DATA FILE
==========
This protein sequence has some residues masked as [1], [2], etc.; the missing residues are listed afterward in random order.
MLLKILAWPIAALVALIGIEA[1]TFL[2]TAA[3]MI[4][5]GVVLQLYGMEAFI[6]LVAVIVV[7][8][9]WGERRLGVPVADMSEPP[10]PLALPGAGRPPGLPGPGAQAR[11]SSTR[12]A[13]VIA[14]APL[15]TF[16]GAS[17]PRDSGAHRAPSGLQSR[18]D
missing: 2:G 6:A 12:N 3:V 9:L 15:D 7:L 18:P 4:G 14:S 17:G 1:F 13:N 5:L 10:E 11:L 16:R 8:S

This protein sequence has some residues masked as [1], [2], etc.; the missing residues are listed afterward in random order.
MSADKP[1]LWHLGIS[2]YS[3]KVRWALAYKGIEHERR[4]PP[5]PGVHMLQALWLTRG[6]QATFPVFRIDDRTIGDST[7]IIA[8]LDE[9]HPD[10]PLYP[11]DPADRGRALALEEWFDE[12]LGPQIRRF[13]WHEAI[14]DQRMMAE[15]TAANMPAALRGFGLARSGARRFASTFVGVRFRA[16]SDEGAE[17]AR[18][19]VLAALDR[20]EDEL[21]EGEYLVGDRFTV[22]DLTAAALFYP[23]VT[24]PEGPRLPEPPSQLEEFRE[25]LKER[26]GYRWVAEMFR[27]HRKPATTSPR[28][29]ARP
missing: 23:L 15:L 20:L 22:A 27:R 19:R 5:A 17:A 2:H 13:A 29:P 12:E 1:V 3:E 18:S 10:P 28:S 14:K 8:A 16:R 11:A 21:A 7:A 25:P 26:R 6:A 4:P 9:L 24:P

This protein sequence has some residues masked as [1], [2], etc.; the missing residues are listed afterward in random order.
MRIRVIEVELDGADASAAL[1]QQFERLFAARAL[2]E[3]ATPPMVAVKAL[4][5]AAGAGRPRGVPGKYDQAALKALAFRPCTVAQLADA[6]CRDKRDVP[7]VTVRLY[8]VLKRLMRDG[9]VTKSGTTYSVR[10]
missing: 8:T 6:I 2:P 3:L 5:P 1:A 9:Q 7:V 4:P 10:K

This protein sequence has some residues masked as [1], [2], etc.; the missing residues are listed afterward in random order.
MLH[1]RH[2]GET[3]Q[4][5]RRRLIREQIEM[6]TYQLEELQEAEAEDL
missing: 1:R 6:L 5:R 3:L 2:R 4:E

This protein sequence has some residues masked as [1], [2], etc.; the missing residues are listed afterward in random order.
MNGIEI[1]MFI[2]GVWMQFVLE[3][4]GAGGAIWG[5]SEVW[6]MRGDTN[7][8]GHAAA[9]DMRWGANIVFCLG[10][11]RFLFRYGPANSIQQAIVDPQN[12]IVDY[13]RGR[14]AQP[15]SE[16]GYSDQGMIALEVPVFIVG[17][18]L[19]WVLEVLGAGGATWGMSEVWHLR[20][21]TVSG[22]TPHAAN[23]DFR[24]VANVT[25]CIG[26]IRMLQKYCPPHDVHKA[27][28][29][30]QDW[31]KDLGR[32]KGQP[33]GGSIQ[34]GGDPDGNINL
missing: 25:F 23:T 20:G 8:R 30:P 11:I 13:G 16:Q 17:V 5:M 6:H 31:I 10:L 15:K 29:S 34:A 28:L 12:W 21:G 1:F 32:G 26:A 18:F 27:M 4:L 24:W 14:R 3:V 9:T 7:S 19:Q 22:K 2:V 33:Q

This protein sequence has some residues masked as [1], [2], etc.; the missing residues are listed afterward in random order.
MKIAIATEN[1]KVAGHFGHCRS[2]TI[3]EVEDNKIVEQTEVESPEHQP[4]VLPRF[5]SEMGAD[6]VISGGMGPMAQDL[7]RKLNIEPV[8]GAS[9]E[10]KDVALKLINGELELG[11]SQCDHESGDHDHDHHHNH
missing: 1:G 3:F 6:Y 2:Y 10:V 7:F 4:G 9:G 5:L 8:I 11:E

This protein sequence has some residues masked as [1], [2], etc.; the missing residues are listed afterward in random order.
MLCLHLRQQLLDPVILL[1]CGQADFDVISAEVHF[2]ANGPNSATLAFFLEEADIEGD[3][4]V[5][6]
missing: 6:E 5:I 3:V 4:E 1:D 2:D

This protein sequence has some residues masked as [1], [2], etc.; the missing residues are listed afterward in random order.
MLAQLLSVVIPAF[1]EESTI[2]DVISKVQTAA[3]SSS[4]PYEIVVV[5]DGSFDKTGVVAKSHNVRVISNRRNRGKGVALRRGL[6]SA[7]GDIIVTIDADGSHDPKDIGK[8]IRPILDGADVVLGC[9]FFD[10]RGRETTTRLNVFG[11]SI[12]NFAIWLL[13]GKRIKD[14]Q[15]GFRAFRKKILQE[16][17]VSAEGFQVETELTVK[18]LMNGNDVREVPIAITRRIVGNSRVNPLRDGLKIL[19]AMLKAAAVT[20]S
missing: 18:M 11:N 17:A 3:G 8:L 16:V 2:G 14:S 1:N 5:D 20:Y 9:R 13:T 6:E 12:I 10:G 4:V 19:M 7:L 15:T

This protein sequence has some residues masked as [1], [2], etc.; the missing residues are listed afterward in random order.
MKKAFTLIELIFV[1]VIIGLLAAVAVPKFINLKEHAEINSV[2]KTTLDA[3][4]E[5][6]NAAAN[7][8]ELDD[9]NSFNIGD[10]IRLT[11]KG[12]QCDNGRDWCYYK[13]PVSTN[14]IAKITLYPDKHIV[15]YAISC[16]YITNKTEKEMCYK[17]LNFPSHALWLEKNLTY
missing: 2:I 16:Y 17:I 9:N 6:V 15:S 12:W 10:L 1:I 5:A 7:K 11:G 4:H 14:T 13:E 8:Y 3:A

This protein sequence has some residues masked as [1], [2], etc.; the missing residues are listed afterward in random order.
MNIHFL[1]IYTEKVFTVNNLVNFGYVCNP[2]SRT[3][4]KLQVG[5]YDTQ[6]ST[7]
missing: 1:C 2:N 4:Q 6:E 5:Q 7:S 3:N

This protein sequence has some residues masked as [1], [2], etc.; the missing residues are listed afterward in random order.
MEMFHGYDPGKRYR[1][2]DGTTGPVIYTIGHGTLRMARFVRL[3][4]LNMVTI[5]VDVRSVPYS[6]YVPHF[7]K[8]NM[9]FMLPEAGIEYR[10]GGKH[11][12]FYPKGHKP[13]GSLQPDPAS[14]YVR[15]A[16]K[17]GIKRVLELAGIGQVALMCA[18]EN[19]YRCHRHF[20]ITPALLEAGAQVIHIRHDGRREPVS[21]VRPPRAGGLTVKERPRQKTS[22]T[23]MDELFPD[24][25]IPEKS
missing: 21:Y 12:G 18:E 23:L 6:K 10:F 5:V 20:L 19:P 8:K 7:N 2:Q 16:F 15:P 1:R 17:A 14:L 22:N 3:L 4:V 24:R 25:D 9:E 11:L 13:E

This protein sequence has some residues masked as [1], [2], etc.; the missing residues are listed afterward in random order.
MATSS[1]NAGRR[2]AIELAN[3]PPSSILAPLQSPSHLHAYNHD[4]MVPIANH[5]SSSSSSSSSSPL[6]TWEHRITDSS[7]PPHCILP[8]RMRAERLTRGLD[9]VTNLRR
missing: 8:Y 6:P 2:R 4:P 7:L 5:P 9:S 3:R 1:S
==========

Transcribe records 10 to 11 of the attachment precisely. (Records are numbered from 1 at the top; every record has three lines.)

This protein sequence has some residues masked as [1], [2], etc.; the missing residues are listed afterward in random order.
MNIHFL[1]IYTEKVFTVNNLVNFGYVCNP[2]SRT[3][4]KLQVG[5]YDTQ[6]ST[7]
missing: 1:C 2:N 4:Q 6:E 5:Q 7:S 3:N

This protein sequence has some residues masked as [1], [2], etc.; the missing residues are listed afterward in random order.
MEMFHGYDPGKRYR[1][2]DGTTGPVIYTIGHGTLRMARFVRL[3][4]LNMVTI[5]VDVRSVPYS[6]YVPHF[7]K[8]NM[9]FMLPEAGIEYR[10]GGKH[11][12]FYPKGHKP[13]GSLQPDPAS[14]YVR[15]A[16]K[17]GIKRVLELAGIGQVALMCA[18]EN[19]YRCHRHF[20]ITPALLEAGAQVIHIRHDGRREPVS[21]VRPPRAGGLTVKERPRQKTS[22]T[23]MDELFPD[24][25]IPEKS
missing: 21:Y 12:G 18:E 23:L 6:K 10:F 5:V 20:L 19:P 8:K 7:N 2:Q 16:F 15:P 1:R 17:A 14:L 22:N 3:L 4:V 24:R 25:D 9:E 11:L 13:E